IBI Watch 3/3/13

3 03 2013

Calling All Trouble Makers //

Sure, as the old song says, more “love sweet love” would be nice. But what the world really needs now is more trouble makers of a certain kind. On this week’s Moyers and Company, we meet two such contributors from different generations.

First, another example of why I hold out so much hope for the younger generation’s opposition to pignorance (pretend ignorance). Here is a young man who has already contributed mightily to the cause of science and thought in his home state of Louisiana. Advocate Zack Kopplin is a 19-year-old warrior against, as the episode’s title states, “creeping creationism.” He is also putting a scare into the creationism creeps, apparently. He’s the first winner of a new award for young upstarts, the Trouble Maker of the Year. Here is hoping this lad has many more years of trouble to come.

Moyers’ other guest is an author I have featured before – Susan Jacoby. Here is a recent post where I talked about her newest book about influential 19th-century freethinker Robert Ingersoll. (See the lead story, “The Land of Make Believe.”) I can recommend an earlier book by this tireless advocate of freedom from dogma-tainted policy – The Age of American Unreason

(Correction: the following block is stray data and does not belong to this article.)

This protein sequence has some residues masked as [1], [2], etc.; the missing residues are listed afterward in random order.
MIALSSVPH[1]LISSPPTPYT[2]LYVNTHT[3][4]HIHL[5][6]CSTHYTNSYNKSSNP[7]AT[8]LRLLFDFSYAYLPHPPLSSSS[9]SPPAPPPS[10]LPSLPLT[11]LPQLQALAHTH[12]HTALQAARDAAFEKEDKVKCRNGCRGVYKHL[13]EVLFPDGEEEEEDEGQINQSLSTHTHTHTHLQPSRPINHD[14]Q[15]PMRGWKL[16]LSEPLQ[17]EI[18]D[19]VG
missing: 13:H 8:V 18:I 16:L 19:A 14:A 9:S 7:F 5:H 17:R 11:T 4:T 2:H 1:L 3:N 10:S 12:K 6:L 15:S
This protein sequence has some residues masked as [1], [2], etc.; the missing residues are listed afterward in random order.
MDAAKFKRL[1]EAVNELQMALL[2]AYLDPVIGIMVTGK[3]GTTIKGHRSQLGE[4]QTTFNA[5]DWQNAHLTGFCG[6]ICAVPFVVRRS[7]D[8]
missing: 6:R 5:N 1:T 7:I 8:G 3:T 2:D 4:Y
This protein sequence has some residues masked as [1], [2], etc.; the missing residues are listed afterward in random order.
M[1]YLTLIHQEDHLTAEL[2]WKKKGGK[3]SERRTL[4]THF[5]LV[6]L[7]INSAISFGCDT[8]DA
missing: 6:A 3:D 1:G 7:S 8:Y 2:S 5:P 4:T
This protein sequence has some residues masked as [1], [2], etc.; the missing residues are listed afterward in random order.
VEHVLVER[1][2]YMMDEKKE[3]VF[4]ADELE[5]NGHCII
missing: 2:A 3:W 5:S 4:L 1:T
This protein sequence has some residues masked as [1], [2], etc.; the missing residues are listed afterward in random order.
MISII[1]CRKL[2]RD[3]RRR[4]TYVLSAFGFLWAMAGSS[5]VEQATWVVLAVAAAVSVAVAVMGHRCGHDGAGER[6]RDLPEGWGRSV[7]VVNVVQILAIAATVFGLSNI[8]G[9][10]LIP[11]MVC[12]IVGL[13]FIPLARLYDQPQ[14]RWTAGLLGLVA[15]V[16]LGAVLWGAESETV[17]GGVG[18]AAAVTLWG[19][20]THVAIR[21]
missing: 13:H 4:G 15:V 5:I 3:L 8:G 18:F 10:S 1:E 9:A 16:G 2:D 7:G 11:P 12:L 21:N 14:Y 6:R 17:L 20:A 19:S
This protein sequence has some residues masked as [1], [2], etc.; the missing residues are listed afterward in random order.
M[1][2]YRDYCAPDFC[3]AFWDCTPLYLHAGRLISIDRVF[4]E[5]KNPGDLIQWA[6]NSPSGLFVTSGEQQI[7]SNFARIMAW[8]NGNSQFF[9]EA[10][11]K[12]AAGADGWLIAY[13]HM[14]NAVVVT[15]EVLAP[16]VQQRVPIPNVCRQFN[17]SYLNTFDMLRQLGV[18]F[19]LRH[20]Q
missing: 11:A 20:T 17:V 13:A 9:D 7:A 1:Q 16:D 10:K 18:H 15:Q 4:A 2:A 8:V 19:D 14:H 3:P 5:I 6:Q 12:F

We need thinkers and activists like Kopplin and Jacoby more than ever. Want proof? Try this story linking a certain news network with pignorance around tobacco and climate change. Or maybe this piece on how three states are pushing a poison cookie-cutter bill from our friends at ALEC on teaching pignorance in public schools is more to your liking. Wait until you see the Orwellian name for this stupidity campaign.

Snoozing or Shocking?

The news is full of sequestration frustration – so much so that we have tired of this seemingly boring story. Yes, the gridlock in Washington right now is the consequence of two opposing political philosophies, compounded by the fact that one of the parties has eliminated the word “compromise” from its vocabulary. But I sense something more sinister, and I am not alone.